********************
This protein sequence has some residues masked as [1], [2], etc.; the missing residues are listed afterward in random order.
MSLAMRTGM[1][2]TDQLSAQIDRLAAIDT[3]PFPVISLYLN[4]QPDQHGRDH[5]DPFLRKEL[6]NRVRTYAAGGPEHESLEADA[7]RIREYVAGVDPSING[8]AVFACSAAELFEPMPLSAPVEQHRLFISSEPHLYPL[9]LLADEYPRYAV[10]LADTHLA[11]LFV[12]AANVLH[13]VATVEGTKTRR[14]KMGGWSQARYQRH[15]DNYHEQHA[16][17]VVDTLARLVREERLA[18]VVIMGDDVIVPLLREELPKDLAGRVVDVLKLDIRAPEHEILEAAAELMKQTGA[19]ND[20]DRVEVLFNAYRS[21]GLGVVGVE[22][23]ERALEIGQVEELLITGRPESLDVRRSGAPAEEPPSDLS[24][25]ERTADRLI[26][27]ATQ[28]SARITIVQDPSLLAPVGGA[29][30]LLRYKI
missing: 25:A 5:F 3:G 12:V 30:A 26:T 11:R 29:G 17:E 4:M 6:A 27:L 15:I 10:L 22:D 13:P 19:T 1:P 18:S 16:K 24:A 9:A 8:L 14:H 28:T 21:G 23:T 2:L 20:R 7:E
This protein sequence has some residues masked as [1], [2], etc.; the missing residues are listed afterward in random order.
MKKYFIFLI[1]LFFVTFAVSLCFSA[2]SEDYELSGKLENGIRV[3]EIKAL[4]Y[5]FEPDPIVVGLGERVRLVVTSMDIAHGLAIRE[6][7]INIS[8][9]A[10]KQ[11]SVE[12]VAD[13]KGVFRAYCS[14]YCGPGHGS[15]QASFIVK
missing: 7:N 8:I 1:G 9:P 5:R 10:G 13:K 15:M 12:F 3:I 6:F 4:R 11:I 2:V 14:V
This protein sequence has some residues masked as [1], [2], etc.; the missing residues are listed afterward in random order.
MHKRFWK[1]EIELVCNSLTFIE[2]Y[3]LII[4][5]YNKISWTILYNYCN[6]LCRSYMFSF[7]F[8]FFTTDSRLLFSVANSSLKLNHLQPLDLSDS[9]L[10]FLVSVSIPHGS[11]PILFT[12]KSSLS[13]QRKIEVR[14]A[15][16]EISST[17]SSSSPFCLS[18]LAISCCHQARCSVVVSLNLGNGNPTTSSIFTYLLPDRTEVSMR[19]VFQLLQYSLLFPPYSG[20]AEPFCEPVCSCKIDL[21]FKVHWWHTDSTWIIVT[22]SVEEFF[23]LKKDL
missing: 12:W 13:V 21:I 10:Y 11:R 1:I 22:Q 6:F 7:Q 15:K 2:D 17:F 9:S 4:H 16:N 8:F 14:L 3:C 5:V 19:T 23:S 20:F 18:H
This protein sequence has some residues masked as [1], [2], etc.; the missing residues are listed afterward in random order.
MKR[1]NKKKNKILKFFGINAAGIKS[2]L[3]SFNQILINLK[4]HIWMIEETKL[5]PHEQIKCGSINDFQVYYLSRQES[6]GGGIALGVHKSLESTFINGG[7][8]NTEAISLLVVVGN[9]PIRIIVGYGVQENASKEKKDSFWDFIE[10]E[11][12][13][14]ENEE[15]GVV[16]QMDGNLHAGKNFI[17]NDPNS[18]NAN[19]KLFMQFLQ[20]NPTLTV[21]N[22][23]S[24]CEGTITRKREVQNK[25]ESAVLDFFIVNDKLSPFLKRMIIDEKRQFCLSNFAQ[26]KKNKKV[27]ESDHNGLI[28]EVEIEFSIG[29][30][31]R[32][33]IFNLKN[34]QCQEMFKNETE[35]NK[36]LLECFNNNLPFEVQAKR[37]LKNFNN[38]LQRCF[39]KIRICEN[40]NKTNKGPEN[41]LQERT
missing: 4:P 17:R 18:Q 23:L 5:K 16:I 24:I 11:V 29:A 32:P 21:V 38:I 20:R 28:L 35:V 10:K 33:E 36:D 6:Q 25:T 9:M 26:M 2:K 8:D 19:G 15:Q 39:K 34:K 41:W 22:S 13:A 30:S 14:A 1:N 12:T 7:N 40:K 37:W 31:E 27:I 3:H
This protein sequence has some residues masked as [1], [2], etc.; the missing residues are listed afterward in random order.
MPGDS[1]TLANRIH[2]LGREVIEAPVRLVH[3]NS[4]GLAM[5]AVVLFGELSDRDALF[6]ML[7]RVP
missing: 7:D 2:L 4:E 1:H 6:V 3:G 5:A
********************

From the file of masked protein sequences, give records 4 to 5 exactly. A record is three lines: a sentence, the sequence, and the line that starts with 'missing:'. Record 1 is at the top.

This protein sequence has some residues masked as [1], [2], etc.; the missing residues are listed afterward in random order.
MKR[1]NKKKNKILKFFGINAAGIKS[2]L[3]SFNQILINLK[4]HIWMIEETKL[5]PHEQIKCGSINDFQVYYLSRQES[6]GGGIALGVHKSLESTFINGG[7][8]NTEAISLLVVVGN[9]PIRIIVGYGVQENASKEKKDSFWDFIE[10]E[11][12][13][14]ENEE[15]GVV[16]QMDGNLHAGKNFI[17]NDPNS[18]NAN[19]KLFMQFLQ[20]NPTLTV[21]N[22][23]S[24]CEGTITRKREVQNK[25]ESAVLDFFIVNDKLSPFLKRMIIDEKRQFCLSNFAQ[26]KKNKKV[27]ESDHNGLI[28]EVEIEFSIG[29][30][31]R[32][33]IFNLKN[34]QCQEMFKNETE[35]NK[36]LLECFNNNLPFEVQAKR[37]LKNFNN[38]LQRCF[39]KIRICEN[40]NKTNKGPEN[41]LQERT
missing: 4:P 17:R 18:Q 23:L 5:K 16:I 24:I 11:V 29:A 32:P 21:V 38:I 20:R 28:L 35:V 10:K 33:E 36:D 6:Q 25:T 9:M 26:M 2:K 8:D 19:G 15:Q 39:K 34:K 41:W 22:S 13:A 30:S 14:A 1:N 12:T 7:N 40:K 37:W 31:E 27:I 3:H
This protein sequence has some residues masked as [1], [2], etc.; the missing residues are listed afterward in random order.
MPGDS[1]TLANRIH[2]LGREVIEAPVRLVH[3]NS[4]GLAM[5]AVVLFGELSDRDALF[6]ML[7]RVP
missing: 7:D 2:L 4:E 1:H 6:V 3:G 5:A